Pasadena - Oct 2, 2001
It's time once again to celebrate space exploration. In 1999, the United Nations declared the week of October 4 through 10 "World Space Week".
This particular week was chosen because October 4 marks the beginning of the space era. On that day in 1957, Sputnik, the world's first artificial satellite, was launched by the now former Soviet Union.
October 10th marks the 1967 signing of the Outer Space Treaty, which calls for the peaceful use of space for all mankind.
"The intention was really to set aside a time where all nations could celebrate human achievements in space", says Loretta Hidalgo, a Caltech Astrobiologist and co-creator of the highly successful space advocacy group Yuri's Night.
Rachel Zimmerman, International Outreach Officer for the Planetary Society, says, "World Space Week is … good timing for talking about space issues. [It's a time to] gather people who are interested in space and remind them of why they are interested in it.
Space exploration can bring together nations and help bond the planet in a common endeavor, the international exploration of space. This is what World Space Week is about.
Zimmerman says, "Space is for everyone and people express their interest in space in different ways, and as long as they gather together and form a community of space interested people, that's really what it's about, that's what matters."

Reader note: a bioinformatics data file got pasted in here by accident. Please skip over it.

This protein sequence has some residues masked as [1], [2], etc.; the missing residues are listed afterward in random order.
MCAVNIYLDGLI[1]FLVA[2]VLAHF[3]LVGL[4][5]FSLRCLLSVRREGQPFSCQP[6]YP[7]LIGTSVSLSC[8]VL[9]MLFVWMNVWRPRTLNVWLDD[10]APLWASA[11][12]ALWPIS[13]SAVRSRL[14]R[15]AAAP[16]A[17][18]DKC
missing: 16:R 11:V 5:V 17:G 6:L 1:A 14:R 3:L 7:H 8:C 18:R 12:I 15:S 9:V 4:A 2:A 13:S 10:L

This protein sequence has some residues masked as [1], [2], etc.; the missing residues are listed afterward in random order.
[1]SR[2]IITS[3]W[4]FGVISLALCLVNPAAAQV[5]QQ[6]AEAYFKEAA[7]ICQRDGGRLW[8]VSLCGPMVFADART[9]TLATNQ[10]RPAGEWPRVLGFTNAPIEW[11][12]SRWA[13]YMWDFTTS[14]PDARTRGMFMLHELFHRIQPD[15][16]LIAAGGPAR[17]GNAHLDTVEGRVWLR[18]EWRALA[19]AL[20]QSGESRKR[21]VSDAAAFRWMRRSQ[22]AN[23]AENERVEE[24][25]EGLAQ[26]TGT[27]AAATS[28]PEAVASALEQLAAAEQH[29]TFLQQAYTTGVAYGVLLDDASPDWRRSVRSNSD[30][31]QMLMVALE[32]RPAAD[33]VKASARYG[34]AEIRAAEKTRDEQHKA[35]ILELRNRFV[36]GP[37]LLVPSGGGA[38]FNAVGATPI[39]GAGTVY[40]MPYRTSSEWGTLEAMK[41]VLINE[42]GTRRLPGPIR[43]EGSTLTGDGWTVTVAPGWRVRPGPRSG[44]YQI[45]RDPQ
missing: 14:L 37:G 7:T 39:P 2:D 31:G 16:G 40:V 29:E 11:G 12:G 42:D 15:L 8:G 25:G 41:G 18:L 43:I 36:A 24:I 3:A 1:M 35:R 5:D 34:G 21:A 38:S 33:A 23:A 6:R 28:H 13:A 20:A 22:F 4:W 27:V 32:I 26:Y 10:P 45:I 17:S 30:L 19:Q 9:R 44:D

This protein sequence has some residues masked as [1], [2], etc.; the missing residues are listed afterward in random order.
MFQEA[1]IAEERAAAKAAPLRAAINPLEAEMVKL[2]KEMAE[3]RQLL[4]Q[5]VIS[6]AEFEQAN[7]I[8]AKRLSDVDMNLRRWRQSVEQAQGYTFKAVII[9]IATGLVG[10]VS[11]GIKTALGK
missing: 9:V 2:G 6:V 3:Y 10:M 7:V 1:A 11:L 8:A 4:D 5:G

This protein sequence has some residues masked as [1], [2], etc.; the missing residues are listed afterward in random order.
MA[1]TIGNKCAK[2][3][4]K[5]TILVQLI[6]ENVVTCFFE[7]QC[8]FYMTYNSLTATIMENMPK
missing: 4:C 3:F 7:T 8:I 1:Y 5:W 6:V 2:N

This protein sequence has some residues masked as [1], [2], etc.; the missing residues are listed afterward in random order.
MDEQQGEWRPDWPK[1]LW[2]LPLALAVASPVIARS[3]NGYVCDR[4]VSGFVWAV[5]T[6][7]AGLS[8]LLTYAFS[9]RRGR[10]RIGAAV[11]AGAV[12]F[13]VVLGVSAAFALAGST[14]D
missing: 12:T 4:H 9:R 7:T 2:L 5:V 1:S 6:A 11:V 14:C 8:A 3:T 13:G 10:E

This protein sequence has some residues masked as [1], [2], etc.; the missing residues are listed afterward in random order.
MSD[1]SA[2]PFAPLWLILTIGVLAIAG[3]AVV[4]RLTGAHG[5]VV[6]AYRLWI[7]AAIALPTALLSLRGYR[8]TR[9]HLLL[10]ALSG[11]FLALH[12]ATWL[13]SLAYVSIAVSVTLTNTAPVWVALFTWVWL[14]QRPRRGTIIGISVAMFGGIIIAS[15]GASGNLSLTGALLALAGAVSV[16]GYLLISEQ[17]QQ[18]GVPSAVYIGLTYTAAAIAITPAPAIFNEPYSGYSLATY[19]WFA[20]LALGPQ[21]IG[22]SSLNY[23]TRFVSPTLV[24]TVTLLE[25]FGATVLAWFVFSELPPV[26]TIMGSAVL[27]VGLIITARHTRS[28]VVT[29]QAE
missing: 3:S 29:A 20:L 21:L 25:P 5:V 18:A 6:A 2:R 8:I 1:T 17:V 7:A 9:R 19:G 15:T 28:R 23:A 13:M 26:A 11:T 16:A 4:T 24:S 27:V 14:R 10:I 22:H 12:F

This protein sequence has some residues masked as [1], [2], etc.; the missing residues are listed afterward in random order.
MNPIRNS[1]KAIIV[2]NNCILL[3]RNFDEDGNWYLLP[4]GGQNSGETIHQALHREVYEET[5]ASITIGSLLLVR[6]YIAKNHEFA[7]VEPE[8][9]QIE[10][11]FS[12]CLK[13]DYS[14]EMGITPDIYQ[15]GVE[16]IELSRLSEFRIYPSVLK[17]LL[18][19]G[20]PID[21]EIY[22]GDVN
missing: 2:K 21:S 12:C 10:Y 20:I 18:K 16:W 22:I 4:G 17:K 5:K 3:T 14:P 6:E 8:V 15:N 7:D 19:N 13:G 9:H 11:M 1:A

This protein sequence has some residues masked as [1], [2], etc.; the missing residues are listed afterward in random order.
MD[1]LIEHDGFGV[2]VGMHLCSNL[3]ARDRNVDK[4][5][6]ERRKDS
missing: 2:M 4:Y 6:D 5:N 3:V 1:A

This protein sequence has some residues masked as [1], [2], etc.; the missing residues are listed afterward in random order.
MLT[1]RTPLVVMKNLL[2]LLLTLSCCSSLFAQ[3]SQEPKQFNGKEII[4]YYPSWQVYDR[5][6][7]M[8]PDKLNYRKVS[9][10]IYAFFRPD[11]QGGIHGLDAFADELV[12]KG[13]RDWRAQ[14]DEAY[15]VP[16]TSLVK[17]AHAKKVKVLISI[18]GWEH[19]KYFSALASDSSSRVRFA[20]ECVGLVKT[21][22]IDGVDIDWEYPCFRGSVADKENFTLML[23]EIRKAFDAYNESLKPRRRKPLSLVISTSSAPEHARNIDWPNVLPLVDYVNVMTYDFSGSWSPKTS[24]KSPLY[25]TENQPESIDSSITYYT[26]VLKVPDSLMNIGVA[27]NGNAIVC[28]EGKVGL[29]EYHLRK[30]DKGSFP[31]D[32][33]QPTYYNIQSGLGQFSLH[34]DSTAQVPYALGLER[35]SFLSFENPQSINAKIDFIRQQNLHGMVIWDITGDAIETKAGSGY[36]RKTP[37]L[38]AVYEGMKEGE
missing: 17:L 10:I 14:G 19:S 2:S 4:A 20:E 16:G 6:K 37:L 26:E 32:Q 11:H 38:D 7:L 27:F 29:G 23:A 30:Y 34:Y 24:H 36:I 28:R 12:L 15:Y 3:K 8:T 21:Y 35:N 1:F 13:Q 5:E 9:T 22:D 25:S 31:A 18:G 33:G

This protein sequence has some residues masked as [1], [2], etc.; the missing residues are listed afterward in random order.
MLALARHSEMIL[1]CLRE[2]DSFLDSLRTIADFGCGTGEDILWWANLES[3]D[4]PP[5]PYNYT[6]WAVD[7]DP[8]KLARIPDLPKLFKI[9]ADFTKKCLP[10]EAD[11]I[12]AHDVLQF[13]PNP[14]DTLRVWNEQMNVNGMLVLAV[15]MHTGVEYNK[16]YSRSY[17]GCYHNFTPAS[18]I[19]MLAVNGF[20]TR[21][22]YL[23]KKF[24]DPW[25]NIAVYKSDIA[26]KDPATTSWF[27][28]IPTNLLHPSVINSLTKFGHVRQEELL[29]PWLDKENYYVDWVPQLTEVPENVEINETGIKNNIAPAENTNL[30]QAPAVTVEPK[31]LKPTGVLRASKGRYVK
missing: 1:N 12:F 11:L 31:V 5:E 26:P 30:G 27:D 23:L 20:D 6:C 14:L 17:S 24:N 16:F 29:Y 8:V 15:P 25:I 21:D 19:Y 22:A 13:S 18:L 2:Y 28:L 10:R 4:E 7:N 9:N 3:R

Hidalgo's group, Yuri's Night, is promoting a Los Angeles area event to celebrate World Space Week. "We're celebrating this Friday in Los Angeles in order to add our voice to the celebrations around the world," says Hidalgo. "We're going to be watching the IMAX movie "Blue Planet." It's incredibly beautiful, and there are a lot of people in L.A. who haven't gotten to see that.
One of many Space Week celebrations worldwide, the Los Angeles event will take place this Friday night, October 5th at 6pm at the California Science Center IMAX theatre.
The Yuri's Night group is organizing a space party to follow the movie.
The tragic events of September 11 have saddened and depressed so many around the world. "Just seeing something inspiring like an IMAX movie about space or about the earth really puts things in perspective for you and reminds you, says Planetary Society's Zimmerman, that by working together we can forget our international borders and differences … and see the planet as one planet, the home of all living things that we know."
For tickets to the Los Angeles screening of "Blue Planet," see California Science Center (http://www.casciencectr.org/)
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China Kicks Off World Space Week 2001 Promo Campaign
Beijing - June 26, 2001
China has given this year's World Space Week a kick start with a book donation ceremony last Friday. In the ceremony held here, the Commission of Science, Technology and Industry for National Defence entrusted the Ministry of Education with the responsibility to distribute popular aerospace books to 20,000 schools all over the nation as gifts from the Commission.
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